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Math Blogging Retrospectus 2013|Views: 2,251|Likes: 1

Published by gkrall

A compendium of some of the math blog posts that inspired folks in 2013

A compendium of some of the math blog posts that inspired folks in 2013

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https://www.scribd.com/doc/192233572/Math-Blogging-Retrospectus-2013

01/23/2015

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original

Dan 6/12

Halfway through my curriculum design workshops, I ask teachers to share their "secret skepticisms."

These are the sort of objections to new ideas that often take the form, "That would never work in my

class because …. " They share them anonymously in a Google Form before lunch.

The secret skepticisms came back in Phoenix two weeks ago and these four were easy to group

together:

This process assumes every student wants to learn or has the motivation to learn.

How do I get students to buy-in when they struggle with any problem solving skills at all?

What if my kids don’t know enough math to be engaged?

This approach is very compelling but this lesson will have additional challenges with students

who could care less about getting involved. It is difficult getting any engagement by students

who have little interest.

These responses were troubling. They seemed to emerge simultaneously from a deficit model of student

thinking (ie. students lack engagement in the things we think they should be engaged in) and a fixed

model of student intelligence (ie. these students are unengageable and that's just the way it is).

Neither idea is true, of course.

What is true is that after years and years of being asked questions every day, students may find it odd to

be asked to pose their own. After years and years of associating "math class" with a narrow range of

skills like computation, memorization, solution, they may find it odd when you try to expand that range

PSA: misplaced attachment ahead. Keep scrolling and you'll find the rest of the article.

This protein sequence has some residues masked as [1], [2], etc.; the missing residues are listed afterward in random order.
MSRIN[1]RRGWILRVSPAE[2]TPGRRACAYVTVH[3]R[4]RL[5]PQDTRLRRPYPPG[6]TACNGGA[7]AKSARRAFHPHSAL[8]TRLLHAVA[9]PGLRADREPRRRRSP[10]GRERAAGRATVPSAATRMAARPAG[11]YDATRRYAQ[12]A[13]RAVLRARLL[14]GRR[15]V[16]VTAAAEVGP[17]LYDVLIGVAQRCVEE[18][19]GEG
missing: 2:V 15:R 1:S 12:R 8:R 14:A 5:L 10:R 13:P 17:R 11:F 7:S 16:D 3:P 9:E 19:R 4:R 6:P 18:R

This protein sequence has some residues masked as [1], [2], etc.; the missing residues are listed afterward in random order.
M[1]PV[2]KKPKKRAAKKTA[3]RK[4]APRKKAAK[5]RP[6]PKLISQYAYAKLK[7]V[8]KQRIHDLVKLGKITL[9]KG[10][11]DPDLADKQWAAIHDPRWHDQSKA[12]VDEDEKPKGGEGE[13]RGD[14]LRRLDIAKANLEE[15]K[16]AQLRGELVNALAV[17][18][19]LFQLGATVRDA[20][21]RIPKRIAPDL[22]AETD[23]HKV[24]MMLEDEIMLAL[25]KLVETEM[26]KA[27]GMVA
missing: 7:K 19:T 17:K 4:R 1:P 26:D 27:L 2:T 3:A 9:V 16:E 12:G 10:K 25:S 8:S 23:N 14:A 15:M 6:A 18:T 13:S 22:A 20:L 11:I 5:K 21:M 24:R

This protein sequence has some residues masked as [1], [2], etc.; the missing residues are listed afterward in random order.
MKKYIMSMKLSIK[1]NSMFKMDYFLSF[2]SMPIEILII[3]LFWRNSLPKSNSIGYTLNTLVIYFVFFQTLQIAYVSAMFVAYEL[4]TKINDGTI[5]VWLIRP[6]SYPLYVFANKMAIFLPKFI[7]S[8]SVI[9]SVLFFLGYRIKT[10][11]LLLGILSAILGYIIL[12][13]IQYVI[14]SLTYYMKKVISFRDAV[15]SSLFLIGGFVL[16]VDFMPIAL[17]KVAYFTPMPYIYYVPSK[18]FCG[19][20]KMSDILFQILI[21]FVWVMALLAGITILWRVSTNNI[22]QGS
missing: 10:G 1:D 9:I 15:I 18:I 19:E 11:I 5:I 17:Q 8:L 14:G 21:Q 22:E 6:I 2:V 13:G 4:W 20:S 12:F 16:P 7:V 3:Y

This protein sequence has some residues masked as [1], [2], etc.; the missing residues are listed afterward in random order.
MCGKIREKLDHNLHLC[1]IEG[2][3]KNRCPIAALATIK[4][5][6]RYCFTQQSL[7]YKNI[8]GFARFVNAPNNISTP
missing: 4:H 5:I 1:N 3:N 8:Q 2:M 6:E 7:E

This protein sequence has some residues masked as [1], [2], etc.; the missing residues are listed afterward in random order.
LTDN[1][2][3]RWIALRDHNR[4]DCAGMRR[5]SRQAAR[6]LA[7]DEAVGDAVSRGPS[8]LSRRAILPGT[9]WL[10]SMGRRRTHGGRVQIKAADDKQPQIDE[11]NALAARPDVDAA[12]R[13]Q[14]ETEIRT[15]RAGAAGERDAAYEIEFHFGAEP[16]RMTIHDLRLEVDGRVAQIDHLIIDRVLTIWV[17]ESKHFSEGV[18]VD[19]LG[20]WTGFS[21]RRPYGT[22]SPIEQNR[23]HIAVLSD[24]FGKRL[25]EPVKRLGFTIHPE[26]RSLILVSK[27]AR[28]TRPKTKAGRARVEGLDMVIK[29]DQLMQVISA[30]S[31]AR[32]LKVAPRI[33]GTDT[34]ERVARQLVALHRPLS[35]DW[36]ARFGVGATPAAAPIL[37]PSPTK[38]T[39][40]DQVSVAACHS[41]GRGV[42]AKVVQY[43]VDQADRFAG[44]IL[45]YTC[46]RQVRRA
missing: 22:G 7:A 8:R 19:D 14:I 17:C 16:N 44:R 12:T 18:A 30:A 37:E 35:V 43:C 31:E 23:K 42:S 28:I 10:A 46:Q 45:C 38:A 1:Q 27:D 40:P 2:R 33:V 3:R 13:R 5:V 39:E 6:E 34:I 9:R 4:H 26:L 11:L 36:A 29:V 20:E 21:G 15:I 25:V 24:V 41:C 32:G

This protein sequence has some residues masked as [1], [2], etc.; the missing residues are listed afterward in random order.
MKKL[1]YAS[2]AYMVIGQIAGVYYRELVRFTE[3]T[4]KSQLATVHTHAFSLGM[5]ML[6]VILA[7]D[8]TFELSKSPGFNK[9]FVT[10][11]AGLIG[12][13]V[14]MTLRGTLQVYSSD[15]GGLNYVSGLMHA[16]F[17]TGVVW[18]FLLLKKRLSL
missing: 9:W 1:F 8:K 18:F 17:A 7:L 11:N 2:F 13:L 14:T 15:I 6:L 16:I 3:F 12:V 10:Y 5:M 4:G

to include estimation, abstraction, argumentation, criticism, formulation, or modeling. After years and

years of acclimating themselves to their math teacher's low expectations for their learning, they may

find your high expectations odd.

They may even resist you. They signed their "didactic contract" years and years ago. They signed it. Their

math teachers signed it. The agreement says that the teacher comes into class, tells them what they're

going to learn, and shows them three examples of it. In return, the students take what their teacher

showed them and reproduce it twenty times before leaving class. Then they go home with an

assignment to reproduce it twenty more times.

Then here you come, Ms. I-Just-Got-Back-From-A-Workshop, and you want to change the agreement?

Yeah, you'll hear from their attorney.

"But it's tough to start something this new in April," a participant said.

That's true. For similar reasons, it's tough to start something new in a student's ninth year of school.

That doesn't mean we don't try. Thousands of teachers successfully change their practice mid-year and

mid-career. Luckily, there are also steps we can take to acclimate our students gradually to new ways of

learning math.

Here are three of them:

**Model curiosity.** I asked some kind of miscellaneous question on every opener. The questions

weren't mathematical. (eg. How much does an average American wedding cost? What's the